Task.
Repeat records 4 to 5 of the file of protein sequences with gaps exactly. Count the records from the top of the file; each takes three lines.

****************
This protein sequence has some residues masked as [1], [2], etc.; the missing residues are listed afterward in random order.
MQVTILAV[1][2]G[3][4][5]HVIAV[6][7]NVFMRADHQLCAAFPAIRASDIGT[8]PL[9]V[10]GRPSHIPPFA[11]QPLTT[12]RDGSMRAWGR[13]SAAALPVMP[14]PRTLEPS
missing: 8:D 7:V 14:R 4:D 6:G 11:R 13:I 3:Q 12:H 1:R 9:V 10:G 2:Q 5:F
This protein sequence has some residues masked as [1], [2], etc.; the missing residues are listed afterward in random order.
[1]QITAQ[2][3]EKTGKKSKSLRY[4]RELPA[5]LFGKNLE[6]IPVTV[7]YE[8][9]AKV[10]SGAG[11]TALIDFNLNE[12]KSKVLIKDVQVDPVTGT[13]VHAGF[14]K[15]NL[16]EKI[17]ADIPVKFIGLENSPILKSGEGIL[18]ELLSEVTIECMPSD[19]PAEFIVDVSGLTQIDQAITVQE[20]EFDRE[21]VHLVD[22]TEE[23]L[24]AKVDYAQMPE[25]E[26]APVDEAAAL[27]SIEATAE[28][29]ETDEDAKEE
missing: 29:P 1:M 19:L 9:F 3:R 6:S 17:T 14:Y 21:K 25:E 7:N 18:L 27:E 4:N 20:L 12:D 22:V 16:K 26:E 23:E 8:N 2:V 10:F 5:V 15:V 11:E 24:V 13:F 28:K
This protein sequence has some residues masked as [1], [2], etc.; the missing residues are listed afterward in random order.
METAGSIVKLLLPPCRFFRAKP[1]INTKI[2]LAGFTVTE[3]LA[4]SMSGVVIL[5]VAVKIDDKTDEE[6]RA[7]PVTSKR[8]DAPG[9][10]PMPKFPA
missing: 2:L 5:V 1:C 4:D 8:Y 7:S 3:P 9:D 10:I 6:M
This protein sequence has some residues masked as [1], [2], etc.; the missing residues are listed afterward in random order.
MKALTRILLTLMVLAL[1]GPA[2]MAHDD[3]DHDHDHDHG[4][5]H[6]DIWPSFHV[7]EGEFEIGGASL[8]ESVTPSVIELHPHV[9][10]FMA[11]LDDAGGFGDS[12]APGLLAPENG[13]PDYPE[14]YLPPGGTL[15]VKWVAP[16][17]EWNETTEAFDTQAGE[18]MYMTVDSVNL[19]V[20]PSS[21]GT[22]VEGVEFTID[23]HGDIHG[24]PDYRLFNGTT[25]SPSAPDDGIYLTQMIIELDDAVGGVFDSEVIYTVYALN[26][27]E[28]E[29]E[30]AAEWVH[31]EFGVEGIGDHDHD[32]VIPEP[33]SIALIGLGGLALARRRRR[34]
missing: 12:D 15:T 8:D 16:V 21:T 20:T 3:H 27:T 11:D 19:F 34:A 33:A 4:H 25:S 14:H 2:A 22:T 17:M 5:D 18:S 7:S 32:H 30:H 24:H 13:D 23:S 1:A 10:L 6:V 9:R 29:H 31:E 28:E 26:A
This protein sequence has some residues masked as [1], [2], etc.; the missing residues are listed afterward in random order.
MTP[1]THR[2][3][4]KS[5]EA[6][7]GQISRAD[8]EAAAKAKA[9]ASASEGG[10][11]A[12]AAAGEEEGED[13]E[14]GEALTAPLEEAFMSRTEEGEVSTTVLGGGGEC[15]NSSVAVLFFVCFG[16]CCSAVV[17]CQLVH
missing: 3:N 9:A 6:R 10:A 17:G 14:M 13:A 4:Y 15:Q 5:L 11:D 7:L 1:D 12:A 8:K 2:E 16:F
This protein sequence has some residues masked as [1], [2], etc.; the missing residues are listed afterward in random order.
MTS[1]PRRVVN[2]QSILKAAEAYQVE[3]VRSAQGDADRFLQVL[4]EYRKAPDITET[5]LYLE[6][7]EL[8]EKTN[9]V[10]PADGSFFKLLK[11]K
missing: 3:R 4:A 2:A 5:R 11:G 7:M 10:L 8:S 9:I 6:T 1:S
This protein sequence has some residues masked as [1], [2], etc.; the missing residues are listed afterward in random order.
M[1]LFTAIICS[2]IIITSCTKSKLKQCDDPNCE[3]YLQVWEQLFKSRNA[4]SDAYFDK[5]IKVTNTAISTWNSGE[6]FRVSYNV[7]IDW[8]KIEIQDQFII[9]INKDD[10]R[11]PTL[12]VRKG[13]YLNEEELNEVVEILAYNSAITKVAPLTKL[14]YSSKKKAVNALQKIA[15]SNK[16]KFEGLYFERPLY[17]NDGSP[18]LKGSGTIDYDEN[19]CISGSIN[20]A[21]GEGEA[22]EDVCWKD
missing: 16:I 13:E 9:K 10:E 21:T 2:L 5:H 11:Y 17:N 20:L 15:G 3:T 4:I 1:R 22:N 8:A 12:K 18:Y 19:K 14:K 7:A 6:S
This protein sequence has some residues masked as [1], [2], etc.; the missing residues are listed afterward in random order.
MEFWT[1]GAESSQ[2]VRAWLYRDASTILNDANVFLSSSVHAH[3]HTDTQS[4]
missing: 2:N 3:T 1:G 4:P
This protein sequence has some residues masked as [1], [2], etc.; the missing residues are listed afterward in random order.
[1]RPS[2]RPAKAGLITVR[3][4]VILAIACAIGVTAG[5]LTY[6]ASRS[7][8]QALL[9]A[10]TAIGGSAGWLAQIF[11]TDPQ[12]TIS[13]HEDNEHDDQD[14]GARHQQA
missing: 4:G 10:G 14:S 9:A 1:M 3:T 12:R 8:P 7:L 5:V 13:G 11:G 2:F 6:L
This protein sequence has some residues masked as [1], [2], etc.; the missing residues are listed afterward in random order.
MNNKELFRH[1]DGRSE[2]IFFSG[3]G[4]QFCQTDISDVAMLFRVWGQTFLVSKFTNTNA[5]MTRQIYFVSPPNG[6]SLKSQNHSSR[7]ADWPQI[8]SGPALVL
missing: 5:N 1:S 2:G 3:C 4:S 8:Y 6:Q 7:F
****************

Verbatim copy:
This protein sequence has some residues masked as [1], [2], etc.; the missing residues are listed afterward in random order.
MKALTRILLTLMVLAL[1]GPA[2]MAHDD[3]DHDHDHDHG[4][5]H[6]DIWPSFHV[7]EGEFEIGGASL[8]ESVTPSVIELHPHV[9][10]FMA[11]LDDAGGFGDS[12]APGLLAPENG[13]PDYPE[14]YLPPGGTL[15]VKWVAP[16][17]EWNETTEAFDTQAGE[18]MYMTVDSVNL[19]V[20]PSS[21]GT[22]VEGVEFTID[23]HGDIHG[24]PDYRLFNGTT[25]SPSAPDDGIYLTQMIIELDDAVGGVFDSEVIYTVYALN[26][27]E[28]E[29]E[30]AAEWVH[31]EFGVEGIGDHDHD[32]VIPEP[33]SIALIGLGGLALARRRRR[34]
missing: 12:D 15:T 8:D 16:V 21:T 20:T 3:H 27:T 11:D 19:F 34:A 33:A 4:H 25:S 14:H 2:A 22:T 17:M 5:D 18:S 7:S 32:H 30:H 24:H 13:D 23:S 1:A 10:L 6:V 9:R 29:H 31:E 28:E 26:A
This protein sequence has some residues masked as [1], [2], etc.; the missing residues are listed afterward in random order.
MTP[1]THR[2][3][4]KS[5]EA[6][7]GQISRAD[8]EAAAKAKA[9]ASASEGG[10][11]A[12]AAAGEEEGED[13]E[14]GEALTAPLEEAFMSRTEEGEVSTTVLGGGGEC[15]NSSVAVLFFVCFG[16]CCSAVV[17]CQLVH
missing: 3:N 9:A 6:R 10:A 17:G 14:M 13:A 4:Y 15:Q 5:L 11:D 7:L 1:D 12:A 8:K 2:E 16:F